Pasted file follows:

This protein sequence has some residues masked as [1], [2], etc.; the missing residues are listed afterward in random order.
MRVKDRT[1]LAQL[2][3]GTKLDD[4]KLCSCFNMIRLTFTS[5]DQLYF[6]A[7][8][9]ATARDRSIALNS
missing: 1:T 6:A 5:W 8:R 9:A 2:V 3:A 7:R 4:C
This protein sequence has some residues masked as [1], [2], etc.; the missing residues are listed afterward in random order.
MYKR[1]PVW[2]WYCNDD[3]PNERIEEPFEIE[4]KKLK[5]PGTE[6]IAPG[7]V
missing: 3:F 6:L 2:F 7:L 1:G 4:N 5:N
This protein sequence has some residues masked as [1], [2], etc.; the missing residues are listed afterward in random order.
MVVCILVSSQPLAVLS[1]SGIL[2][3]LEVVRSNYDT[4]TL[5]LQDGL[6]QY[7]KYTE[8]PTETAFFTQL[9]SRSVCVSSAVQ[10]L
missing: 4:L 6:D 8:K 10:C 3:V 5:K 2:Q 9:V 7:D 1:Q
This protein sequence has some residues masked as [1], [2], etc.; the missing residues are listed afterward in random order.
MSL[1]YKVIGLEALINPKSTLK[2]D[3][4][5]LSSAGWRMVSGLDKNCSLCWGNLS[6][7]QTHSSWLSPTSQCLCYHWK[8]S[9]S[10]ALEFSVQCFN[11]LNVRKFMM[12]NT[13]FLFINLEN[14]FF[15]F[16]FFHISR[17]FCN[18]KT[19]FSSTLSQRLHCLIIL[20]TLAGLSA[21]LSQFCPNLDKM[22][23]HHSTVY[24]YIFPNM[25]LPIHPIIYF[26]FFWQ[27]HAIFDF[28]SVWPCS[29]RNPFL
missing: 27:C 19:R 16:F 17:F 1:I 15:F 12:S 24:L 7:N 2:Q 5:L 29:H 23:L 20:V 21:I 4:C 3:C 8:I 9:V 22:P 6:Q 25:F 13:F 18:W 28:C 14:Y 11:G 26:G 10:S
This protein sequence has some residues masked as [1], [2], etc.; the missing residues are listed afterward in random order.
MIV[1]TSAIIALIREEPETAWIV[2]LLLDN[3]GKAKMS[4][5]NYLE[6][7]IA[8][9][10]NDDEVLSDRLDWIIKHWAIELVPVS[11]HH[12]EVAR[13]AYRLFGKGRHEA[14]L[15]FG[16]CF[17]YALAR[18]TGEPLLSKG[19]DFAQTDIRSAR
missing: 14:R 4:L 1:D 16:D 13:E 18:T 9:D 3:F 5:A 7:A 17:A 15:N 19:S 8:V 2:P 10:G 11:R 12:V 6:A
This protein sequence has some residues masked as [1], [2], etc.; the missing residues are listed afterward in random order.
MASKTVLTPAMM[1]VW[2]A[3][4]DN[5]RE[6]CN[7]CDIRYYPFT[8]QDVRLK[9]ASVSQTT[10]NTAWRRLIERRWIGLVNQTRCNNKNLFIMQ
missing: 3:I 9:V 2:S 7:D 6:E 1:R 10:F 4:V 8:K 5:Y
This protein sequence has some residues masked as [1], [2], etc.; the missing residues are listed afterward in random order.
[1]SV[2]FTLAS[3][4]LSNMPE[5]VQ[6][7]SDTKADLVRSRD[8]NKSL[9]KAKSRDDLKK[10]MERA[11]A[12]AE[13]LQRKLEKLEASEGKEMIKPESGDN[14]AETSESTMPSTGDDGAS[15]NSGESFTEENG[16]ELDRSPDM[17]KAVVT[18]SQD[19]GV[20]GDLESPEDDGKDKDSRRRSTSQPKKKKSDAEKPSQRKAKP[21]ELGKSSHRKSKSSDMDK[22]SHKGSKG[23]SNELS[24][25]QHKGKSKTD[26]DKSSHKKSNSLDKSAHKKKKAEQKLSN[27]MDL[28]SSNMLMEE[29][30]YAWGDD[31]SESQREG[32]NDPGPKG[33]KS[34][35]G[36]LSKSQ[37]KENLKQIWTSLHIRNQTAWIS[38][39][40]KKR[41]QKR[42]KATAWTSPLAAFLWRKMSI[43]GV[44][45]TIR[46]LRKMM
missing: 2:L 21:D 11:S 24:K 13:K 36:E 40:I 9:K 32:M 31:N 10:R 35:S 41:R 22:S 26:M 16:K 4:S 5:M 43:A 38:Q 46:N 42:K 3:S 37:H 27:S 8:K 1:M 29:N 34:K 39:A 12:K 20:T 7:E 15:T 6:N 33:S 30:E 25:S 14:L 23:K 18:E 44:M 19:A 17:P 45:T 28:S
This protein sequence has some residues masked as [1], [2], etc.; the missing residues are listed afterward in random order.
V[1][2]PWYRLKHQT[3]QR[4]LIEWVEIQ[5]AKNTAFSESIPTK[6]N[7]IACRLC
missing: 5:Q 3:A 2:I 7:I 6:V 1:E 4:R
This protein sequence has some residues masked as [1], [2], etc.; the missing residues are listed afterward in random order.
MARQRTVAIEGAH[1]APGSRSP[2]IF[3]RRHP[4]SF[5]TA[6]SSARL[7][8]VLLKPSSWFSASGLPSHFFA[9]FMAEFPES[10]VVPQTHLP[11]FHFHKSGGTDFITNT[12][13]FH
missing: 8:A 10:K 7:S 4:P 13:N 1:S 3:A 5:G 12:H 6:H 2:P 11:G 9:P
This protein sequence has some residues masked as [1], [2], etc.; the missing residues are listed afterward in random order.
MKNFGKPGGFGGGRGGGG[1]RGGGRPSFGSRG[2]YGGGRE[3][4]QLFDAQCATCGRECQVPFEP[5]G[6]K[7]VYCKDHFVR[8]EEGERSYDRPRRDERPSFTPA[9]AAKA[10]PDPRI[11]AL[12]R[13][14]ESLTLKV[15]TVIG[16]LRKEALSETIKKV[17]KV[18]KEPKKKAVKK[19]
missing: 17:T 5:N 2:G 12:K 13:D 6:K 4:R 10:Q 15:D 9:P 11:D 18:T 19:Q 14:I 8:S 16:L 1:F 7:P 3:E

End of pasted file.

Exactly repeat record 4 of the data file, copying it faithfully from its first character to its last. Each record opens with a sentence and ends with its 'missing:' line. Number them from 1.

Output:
This protein sequence has some residues masked as [1], [2], etc.; the missing residues are listed afterward in random order.
MSL[1]YKVIGLEALINPKSTLK[2]D[3][4][5]LSSAGWRMVSGLDKNCSLCWGNLS[6][7]QTHSSWLSPTSQCLCYHWK[8]S[9]S[10]ALEFSVQCFN[11]LNVRKFMM[12]NT[13]FLFINLEN[14]FF[15]F[16]FFHISR[17]FCN[18]KT[19]FSSTLSQRLHCLIIL[20]TLAGLSA[21]LSQFCPNLDKM[22][23]HHSTVY[24]YIFPNM[25]LPIHPIIYF[26]FFWQ[27]HAIFDF[28]SVWPCS[29]RNPFL
missing: 27:C 19:R 16:F 17:F 1:I 15:F 12:S 24:L 7:N 2:Q 5:L 29:H 23:L 20:V 21:I 4:C 3:C 8:I 9:V 22:P 6:Q 25:F 13:F 18:W 28:C 14:Y 11:G 26:G 10:S